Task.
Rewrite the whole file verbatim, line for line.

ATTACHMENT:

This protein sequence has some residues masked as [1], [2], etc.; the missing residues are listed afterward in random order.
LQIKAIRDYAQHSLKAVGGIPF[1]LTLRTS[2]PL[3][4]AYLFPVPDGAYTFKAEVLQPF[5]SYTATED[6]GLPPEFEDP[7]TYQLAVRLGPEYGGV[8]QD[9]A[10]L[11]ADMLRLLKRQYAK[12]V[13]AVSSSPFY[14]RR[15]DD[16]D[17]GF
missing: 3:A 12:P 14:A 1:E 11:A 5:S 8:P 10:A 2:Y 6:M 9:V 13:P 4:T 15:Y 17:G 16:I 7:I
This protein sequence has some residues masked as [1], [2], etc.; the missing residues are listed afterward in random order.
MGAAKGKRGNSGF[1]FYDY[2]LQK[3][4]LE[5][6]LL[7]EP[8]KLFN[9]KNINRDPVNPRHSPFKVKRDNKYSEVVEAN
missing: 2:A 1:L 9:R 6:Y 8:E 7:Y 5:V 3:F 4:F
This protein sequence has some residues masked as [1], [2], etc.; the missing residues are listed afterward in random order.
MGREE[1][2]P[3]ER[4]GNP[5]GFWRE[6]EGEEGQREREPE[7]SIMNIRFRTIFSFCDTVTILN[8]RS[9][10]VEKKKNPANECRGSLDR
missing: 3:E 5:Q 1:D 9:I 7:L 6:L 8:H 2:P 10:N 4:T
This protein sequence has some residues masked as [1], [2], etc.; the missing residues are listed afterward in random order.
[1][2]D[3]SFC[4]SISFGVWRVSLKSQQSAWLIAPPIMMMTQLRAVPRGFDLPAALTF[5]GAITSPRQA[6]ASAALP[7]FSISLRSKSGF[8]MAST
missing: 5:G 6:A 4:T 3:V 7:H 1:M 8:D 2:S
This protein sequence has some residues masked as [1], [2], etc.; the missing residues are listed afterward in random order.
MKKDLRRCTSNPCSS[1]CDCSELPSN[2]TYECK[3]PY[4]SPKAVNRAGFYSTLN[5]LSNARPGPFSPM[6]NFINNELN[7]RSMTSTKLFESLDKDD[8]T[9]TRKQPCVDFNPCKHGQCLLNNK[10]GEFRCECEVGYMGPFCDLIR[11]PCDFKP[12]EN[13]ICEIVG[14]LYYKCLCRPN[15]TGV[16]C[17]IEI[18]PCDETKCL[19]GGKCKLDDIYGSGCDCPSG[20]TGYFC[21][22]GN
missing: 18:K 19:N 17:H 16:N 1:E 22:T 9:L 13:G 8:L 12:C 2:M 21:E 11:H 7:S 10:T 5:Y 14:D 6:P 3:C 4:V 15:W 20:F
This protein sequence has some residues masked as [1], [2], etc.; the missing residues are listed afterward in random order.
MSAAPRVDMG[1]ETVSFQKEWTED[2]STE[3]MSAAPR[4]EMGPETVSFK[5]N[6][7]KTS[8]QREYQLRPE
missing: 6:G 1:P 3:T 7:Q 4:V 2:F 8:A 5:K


This protein sequence has some residues masked as [1], [2], etc.; the missing residues are listed afterward in random order.
LQIKAIRDYAQHSLKAVGGIPF[1]LTLRTS[2]PL[3][4]AYLFPVPDGAYTFKAEVLQPF[5]SYTATED[6]GLPPEFEDP[7]TYQLAVRLGPEYGGV[8]QD[9]A[10]L[11]ADMLRLLKRQYAK[12]V[13]AVSSSPFY[14]RR[15]DD[16]D[17]GF
missing: 3:A 12:P 14:A 1:E 11:A 5:S 8:P 10:A 2:Y 6:M 9:V 13:P 4:T 15:Y 17:G 16:I 7:I
This protein sequence has some residues masked as [1], [2], etc.; the missing residues are listed afterward in random order.
MGAAKGKRGNSGF[1]FYDY[2]LQK[3][4]LE[5][6]LL[7]EP[8]KLFN[9]KNINRDPVNPRHSPFKVKRDNKYSEVVEAN
missing: 2:A 1:L 9:R 6:Y 8:E 7:Y 5:V 3:F 4:F
This protein sequence has some residues masked as [1], [2], etc.; the missing residues are listed afterward in random order.
MGREE[1][2]P[3]ER[4]GNP[5]GFWRE[6]EGEEGQREREPE[7]SIMNIRFRTIFSFCDTVTILN[8]RS[9][10]VEKKKNPANECRGSLDR
missing: 3:E 5:Q 1:D 9:I 7:L 6:L 8:H 2:P 10:N 4:T
This protein sequence has some residues masked as [1], [2], etc.; the missing residues are listed afterward in random order.
[1][2]D[3]SFC[4]SISFGVWRVSLKSQQSAWLIAPPIMMMTQLRAVPRGFDLPAALTF[5]GAITSPRQA[6]ASAALP[7]FSISLRSKSGF[8]MAST
missing: 5:G 6:A 4:T 3:V 7:H 1:M 8:D 2:S
This protein sequence has some residues masked as [1], [2], etc.; the missing residues are listed afterward in random order.
MKKDLRRCTSNPCSS[1]CDCSELPSN[2]TYECK[3]PY[4]SPKAVNRAGFYSTLN[5]LSNARPGPFSPM[6]NFINNELN[7]RSMTSTKLFESLDKDD[8]T[9]TRKQPCVDFNPCKHGQCLLNNK[10]GEFRCECEVGYMGPFCDLIR[11]PCDFKP[12]EN[13]ICEIVG[14]LYYKCLCRPN[15]TGV[16]C[17]IEI[18]PCDETKCL[19]GGKCKLDDIYGSGCDCPSG[20]TGYFC[21][22]GN
missing: 18:K 19:N 17:H 16:N 1:E 22:T 9:L 13:G 8:L 12:C 2:M 21:E 11:H 7:S 10:T 5:Y 14:D 6:P 3:C 4:V 15:W 20:F
This protein sequence has some residues masked as [1], [2], etc.; the missing residues are listed afterward in random order.
MSAAPRVDMG[1]ETVSFQKEWTED[2]STE[3]MSAAPR[4]EMGPETVSFK[5]N[6][7]KTS[8]QREYQLRPE
missing: 6:G 1:P 3:T 7:Q 4:V 2:F 8:A 5:K